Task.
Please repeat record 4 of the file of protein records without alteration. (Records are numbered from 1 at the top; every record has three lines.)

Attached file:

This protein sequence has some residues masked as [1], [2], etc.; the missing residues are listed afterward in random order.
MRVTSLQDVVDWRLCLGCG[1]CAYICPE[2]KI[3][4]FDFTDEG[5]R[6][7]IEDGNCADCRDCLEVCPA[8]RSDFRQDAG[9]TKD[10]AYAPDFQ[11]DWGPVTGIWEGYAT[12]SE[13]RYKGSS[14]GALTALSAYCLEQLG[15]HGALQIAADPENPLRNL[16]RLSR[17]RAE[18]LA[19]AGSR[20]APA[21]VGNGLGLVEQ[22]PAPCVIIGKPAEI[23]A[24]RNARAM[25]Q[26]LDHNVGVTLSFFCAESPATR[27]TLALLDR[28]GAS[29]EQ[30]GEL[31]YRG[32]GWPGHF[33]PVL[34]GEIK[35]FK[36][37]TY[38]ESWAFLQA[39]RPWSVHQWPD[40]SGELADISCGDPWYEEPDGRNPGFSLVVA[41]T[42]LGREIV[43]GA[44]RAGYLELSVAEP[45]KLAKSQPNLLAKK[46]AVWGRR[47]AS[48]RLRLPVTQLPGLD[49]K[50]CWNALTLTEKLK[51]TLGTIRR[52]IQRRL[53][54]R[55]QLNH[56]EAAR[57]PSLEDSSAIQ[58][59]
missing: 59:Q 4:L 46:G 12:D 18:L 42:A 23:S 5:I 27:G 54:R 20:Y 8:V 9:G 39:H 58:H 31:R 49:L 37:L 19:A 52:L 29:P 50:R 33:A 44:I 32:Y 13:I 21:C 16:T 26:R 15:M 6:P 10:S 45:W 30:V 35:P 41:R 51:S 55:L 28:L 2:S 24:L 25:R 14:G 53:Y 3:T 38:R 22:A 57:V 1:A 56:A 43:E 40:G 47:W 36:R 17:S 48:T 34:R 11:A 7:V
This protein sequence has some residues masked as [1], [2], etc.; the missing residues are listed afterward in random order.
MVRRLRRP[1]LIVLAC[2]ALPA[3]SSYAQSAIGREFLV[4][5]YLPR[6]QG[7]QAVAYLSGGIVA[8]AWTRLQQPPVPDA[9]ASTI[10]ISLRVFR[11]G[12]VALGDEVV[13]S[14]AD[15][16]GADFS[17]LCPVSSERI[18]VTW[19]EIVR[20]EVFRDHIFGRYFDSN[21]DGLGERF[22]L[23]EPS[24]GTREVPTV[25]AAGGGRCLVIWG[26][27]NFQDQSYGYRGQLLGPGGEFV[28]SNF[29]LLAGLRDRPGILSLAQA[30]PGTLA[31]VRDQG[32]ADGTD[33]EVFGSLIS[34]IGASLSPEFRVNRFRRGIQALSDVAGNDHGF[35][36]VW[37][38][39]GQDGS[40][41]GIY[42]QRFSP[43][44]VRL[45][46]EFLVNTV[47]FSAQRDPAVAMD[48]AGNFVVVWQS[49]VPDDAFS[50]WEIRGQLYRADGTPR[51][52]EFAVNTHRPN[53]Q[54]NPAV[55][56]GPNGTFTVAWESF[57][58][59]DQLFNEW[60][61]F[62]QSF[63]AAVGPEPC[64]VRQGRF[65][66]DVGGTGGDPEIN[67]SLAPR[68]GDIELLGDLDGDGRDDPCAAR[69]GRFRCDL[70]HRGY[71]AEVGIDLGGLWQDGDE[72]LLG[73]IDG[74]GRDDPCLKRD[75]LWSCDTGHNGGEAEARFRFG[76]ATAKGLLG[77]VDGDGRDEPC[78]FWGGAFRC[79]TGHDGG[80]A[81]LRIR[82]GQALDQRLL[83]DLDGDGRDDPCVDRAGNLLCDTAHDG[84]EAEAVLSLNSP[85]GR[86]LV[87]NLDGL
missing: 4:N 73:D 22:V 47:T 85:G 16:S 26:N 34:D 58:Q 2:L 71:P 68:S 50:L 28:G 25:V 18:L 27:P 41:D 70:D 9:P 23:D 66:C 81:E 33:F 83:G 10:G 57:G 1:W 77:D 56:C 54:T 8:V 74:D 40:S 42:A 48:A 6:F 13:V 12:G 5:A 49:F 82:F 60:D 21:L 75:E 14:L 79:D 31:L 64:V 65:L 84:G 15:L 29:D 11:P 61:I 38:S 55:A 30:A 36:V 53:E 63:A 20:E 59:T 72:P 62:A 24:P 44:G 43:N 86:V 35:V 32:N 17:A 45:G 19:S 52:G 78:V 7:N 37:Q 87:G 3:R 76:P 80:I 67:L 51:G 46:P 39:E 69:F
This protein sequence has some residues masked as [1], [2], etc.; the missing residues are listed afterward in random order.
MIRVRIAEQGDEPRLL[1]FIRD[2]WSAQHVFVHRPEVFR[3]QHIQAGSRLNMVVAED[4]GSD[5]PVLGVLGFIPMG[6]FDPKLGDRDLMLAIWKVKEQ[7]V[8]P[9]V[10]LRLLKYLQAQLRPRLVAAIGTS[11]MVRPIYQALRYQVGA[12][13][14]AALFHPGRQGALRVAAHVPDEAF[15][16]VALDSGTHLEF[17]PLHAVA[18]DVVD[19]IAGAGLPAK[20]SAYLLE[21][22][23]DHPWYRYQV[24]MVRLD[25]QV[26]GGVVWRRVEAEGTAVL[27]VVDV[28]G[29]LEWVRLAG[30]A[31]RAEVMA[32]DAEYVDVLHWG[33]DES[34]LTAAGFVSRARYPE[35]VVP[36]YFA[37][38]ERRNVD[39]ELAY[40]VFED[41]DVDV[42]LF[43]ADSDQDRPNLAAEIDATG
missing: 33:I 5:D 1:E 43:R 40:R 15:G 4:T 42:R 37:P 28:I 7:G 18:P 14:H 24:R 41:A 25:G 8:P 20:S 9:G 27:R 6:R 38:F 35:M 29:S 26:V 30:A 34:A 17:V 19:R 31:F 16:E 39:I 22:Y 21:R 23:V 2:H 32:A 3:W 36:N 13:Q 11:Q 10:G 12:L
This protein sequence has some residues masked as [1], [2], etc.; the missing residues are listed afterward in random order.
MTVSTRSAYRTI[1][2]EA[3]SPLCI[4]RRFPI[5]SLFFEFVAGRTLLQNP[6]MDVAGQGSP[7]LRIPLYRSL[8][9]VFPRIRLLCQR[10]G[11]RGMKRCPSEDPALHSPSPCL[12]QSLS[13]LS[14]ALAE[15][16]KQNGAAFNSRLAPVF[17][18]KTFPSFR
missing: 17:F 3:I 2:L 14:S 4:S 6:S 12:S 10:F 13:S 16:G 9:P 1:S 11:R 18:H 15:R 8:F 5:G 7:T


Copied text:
This protein sequence has some residues masked as [1], [2], etc.; the missing residues are listed afterward in random order.
MTVSTRSAYRTI[1][2]EA[3]SPLCI[4]RRFPI[5]SLFFEFVAGRTLLQNP[6]MDVAGQGSP[7]LRIPLYRSL[8][9]VFPRIRLLCQR[10]G[11]RGMKRCPSEDPALHSPSPCL[12]QSLS[13]LS[14]ALAE[15][16]KQNGAAFNSRLAPVF[17][18]KTFPSFR
missing: 17:F 3:I 2:L 14:S 4:S 6:S 12:S 10:F 13:S 16:G 9:P 1:S 11:R 18:H 15:R 8:F 5:G 7:T